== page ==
Monday, July 8, 2019
Score of the day: 2-0

The US women’s football team beat Netherlands 2-0 in the World Cup finals. The returning champions looked virtually unbeatable throughout the tournament. Given their star player Meg Rapinoe’s open disdain for the President, it is unlikely that they will be invited to the White House. In any case, they’re now gearing up for their next big win: equal pay.

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The biggest news story today, explained.

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The Karnataka government going down, down, down

From the moment of its victory in 2018, the ruling Congress-JDS alliance has fended off multiple BJP attempts to poach its MLAs. It may have finally lost that battle over the weekend. 


First, the political math: There are 224 seats in the Karnataka Assembly—not including the Speaker. The Congress-JDS alliance has 118 (Congress-78 + JD-37+ BSP-1 + Independents-2). The majority required to stay in power: 113.


Ok, so what happened: Of these 119 MLAs, one Congress leader resigned on July 1. Now, another 13 MLAs (10 Congress + 3 JDS) have tendered their resignations. If the parties are unable to hold on to at least some of their MLAs, the alliance’s numbers will dwindle to 104—and it will lose its majority. Point to note: BJP has 105 seats, and is the largest party in the Assembly.


Why is this happening? Various parties and MLAs have offered various reasons:

  • Five of the fleeing MLAs are from Bangalore. They claim that the government has neglected development projects in their constituencies and ignored their demands.

  • The biggest shocker for Congress is the resignation of Ramalinga Reddy—a loyal veteran considered “the face” of the party in Bangalore. He is unhappy because he was denied a cabinet post.

  • Congress-JDS leaders have long accused the BJP of trying to poach its candidates—and with good reason. A Congress spokesperson said, “The new word for ‘aaya ram, gaya ram’ is MODI—Mischievously Orchestrated Defections in India.”


Is this BJP’s doing? The party fervently denies it. A senior BJP leader said, “It’s the failure of the Congress leadership, its move to go for an opportunistic alliance, and the internal crisis that have led to this situation.” While he is confident that the current government “is going to fall, for sure,” he said the party is taking a ‘wait and watch’ position: “Let things become clear, let there be no ambiguity.”


Then again… Ten of the fleeing MLAs are holed up in a hotel in Mumbai. According to The News Minute, “Sources in the BJP say that former Chief Minister BS Yeddyurappa's personal assistant Santosh, MLA Ashwathnarayana and CP Yogeshwar ushered 11 rebel MLAs from Raj Bhavan to Bengaluru's HAL Airport, where they boarded a private charter flight said to be owned by BJP MP Rajeev Chandrashekar's company Jupiter Capital.”


What happens next? Both Congress and JDS are scrambling to woo back their legislators with promises of mantri posts. Their best hope: persuading four Bangalore MLAs to take back their resignations before the Speaker returns on Tuesday -- which is when he will be forced to accept them if they are still in place. Meanwhile, Chief Minister H.D. Kumaraswamy plans to ask the governor to postpone the monsoon session of the legislature scheduled to begin on July 12. The reason: the moment the session starts, the BJP will demand a show of strength.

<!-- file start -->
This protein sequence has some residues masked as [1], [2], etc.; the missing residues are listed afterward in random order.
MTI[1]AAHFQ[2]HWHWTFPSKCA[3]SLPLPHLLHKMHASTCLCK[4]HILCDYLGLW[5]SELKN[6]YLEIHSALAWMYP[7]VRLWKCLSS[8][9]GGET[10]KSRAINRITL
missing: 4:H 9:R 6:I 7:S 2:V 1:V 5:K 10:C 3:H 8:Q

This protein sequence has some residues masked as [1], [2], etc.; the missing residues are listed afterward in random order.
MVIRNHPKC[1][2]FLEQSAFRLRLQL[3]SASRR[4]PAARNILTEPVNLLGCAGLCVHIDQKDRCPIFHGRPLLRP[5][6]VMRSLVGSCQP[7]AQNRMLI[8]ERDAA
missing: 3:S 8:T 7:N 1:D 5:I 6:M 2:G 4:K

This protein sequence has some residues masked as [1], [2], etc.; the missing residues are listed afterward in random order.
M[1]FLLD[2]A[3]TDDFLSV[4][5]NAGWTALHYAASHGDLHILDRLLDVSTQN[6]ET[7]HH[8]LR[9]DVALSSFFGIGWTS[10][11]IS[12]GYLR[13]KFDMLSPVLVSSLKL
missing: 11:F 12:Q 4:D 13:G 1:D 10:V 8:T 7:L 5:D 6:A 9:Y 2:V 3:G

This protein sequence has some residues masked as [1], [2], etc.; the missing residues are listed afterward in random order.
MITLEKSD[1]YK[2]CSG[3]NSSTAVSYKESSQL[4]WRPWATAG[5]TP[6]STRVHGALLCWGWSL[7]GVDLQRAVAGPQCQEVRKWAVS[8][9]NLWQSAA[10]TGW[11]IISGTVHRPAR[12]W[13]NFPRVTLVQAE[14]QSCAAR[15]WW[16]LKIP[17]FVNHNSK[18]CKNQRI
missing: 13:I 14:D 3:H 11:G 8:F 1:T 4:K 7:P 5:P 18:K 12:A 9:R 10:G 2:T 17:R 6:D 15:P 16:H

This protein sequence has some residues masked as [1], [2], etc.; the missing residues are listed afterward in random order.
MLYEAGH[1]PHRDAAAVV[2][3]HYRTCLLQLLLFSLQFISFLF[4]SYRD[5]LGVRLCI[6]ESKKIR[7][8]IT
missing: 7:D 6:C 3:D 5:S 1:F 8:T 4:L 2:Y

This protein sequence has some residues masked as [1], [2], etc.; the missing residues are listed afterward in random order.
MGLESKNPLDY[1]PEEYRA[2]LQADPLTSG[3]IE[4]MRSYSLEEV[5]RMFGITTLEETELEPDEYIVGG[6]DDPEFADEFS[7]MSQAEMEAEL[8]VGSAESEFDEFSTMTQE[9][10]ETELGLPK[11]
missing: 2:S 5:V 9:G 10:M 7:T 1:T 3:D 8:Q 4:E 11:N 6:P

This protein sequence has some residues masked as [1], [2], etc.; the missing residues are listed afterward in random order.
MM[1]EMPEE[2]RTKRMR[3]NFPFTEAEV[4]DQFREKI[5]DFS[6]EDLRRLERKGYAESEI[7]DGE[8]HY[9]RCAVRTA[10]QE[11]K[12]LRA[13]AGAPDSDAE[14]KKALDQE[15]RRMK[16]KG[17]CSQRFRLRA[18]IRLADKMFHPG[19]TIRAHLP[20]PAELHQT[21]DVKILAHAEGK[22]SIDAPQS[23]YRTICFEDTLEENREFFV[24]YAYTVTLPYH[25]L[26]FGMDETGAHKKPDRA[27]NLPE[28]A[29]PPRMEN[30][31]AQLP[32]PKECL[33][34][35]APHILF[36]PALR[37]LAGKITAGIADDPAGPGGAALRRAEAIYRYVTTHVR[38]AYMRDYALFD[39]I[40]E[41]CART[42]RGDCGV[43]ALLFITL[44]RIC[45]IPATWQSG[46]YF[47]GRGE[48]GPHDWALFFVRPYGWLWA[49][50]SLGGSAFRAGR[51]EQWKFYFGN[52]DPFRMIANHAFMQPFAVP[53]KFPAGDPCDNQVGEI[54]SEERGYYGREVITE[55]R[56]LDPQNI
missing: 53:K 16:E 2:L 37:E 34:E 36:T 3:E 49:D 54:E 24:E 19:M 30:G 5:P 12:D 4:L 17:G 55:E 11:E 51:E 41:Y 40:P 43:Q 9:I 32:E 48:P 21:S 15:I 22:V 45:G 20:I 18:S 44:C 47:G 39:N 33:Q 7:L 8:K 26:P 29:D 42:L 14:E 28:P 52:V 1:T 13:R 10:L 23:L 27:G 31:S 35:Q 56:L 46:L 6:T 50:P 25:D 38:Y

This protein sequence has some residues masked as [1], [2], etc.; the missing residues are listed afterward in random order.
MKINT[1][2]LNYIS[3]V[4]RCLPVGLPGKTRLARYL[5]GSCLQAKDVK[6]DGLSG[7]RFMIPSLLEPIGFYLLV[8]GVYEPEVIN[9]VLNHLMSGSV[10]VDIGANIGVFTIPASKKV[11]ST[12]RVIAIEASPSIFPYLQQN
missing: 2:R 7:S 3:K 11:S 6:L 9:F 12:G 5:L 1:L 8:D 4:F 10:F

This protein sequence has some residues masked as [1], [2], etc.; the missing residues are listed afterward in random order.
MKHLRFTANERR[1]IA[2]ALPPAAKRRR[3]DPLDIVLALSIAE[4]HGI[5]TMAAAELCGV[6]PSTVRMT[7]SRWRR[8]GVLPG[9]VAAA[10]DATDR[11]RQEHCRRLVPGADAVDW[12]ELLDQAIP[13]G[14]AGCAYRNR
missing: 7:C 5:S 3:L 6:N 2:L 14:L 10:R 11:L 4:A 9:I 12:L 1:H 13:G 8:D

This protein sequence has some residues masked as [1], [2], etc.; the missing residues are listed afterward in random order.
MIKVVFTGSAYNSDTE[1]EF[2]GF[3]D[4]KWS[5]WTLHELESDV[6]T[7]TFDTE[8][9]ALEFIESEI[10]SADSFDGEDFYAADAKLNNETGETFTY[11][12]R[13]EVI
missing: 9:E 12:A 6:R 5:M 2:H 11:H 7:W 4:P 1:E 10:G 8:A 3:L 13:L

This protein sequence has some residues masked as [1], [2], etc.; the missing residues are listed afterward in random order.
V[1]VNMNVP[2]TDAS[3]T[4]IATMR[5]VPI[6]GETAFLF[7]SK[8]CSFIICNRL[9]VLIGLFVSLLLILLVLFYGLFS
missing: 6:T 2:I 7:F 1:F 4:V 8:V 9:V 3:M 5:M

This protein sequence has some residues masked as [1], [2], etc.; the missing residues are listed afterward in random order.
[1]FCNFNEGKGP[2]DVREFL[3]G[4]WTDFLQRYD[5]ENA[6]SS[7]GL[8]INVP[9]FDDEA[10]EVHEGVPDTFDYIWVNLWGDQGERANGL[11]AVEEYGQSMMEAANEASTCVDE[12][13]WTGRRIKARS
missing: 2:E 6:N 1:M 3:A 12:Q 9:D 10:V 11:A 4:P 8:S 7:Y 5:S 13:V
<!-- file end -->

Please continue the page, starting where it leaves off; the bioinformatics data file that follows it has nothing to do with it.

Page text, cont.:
The most likely outcome: Given their precarious position, the ruling alliance will most likely lose its majority -- sooner or later. Then either the BJP will be invited to form the government as the largest party (if it can gather more defections), or there will be fresh elections. That will suit BJP just fine given its strong showing in the recent Lok Sabha elections where it won 24 of the 28 parliamentary seats.

The bottomline: Karnataka is the first domino to fall in the crisis triggered by Rahul Gandhi’s resignation. Uncertainty and instability at the top leads inevitably to disloyalty throughout the ranks.

Learn more: Indian Express has more details in its overview. Times of India reports on the frantic attempts to woo back the “rebel MLas.” India Today explains the political math. Broadsheet explained the history of poaching in Karnataka politics in January.

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taking speedy balti baths to save water

Your union budget update is here: Here’s a quick round-up of reactions:

  • The Wire has a lengthy round-up of the highlights. Its Instagram post, however, offers a more painless summary of the budget’s ten main points.

  • The stock market didn’t like the budget—and crashed 394.67 points—and global ratings agency Moody’s was sceptical about its “competing goals.” 

  • But Harsh Goenka in Economic Times sees in it a “big ticket agenda” for infrastructure development that will pay off in the long run.

  • The biggest tax shocker in the budget was the surcharge on the wealthy. Those making Rs 2 to 5 crore now have to pay 39% in tax; Rs 5 crore-plus will pay 42.47%. However, only 102,000 people of India’s 1.3 billion population report an income of over Rs 1 crore. Mint argues that ‘soak the rich’ is bad policy that will give poor returns.

  • Also in Mint: Why a $5 trillion economy is a dangerous distraction for India.

  • Shekhar Gupta in The Print argues  that the union budget reveals why the the Indian middle class are “Modi’s muslims”—willing to forgive him for fiscal policies that hurt their wallet.